Technically, any immigration court in the U.S. has jurisdiction over a particular case, but the court where a notice to appear is filed has venue over that immigration case. Mayhan said an asylum applicant needs to have ties to a particular place to settle there and ask for a change in venue for their case. For example, Mayhan said, an asylee could ask for an immigration court to move their case if they have a relative to stay with in a different place or can show they have the ability to get work there.
“You’ve got to have a reason for going to a particular place,” he said.
Kocher said Immigration and Customs Enforcement can challenge a change of venue motion, and they have a measure of control from the beginning based on where they detain immigrants, especially if they choose not to release someone while their case is pending.
“So in a way, both ICE and immigrants who are in proceedings … have some level of interest in and make decisions at least sometimes around what venue they want to be in.”
Mayhan won an asylum case in 2019 for a client, Dunia Alonso-Sanchez, who fled Honduras with her teenage son to escape an abusive ex-partner. She had a contact in Georgia when she first came to the U.S., making Atlanta’s immigration court a possible venue for her asylum case. But her legal team — which included Xan Ingram Flowers in Butler Snow’s Birmingham, Alabama office and summer associates Brooke Messina and Gabe Tucker — decided to try getting the case moved to a different court because Atlanta has notoriously low rates of granting asylum. Based on TRAC’s data, the court has an average grant rate of less than 3% from 2014 to 2019.
Alonso-Sanchez’ case was heard in New Orleans by Judge Charlotte Marquez. Mayhan said the rock-bottom rates of asylum grants in Atlanta made it clear that taking Alonso-Sanchez’ case to just about any other court would bring a better chance of success, “but beyond that, it wasn’t a certainty at all.”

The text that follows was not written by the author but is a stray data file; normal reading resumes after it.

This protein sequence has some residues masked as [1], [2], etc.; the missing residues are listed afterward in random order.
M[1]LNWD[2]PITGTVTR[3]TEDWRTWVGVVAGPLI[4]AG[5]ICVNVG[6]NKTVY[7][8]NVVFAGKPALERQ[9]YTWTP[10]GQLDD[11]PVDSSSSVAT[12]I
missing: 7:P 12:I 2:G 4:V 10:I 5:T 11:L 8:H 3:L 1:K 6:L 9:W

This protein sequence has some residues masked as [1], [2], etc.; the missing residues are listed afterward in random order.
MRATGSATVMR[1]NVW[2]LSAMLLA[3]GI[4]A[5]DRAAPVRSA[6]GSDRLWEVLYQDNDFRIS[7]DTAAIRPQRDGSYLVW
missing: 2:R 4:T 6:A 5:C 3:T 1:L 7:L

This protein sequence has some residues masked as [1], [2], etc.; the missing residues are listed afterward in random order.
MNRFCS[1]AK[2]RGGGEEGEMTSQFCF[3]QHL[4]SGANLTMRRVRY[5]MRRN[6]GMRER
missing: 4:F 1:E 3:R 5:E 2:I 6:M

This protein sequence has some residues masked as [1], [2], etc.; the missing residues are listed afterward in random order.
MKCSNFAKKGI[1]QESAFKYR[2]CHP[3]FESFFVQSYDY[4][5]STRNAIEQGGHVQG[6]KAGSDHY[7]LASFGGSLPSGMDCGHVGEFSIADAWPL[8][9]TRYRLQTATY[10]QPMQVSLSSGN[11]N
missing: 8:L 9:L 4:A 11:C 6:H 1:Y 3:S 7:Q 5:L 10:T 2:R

He said as tempting as it is to use moving backstories of migrants’ arduous and dangerous journeys to reach safety in the U.S., immigration judges aren’t supposed to consider such emotional appeals when they decide cases. He said Marquez reminded him of that in court when he did talk some about the journey Alonso-Sanchez and her son had made to escape Honduras.
“You’re not to meant to make a decision based on sympathy or prejudice, for or against either side,” Mayhan said, advice he added he thinks about in his regular litigation practice as well. Marquez ultimately decided members of Alonso-Sanchez’ ex-partner’s immediate family formed a social group Alonso-Sanchez and her son had suffered harm as members of.
Kocher said the variation of outcomes in asylum cases between courts is troubling because perceived fairness of the process matters as much as a case’s actual outcome because it influences the credibility of the court.
“If they’re convinced that they’re getting a fair hearing, the likelihood of them appealing is low, and the integrity of the court goes up,” he said. “People who are going to Atlanta are feeling like they have no chance and they were never given the chance to begin with. The crisis of this whole variation is really a crisis of legitimacy.”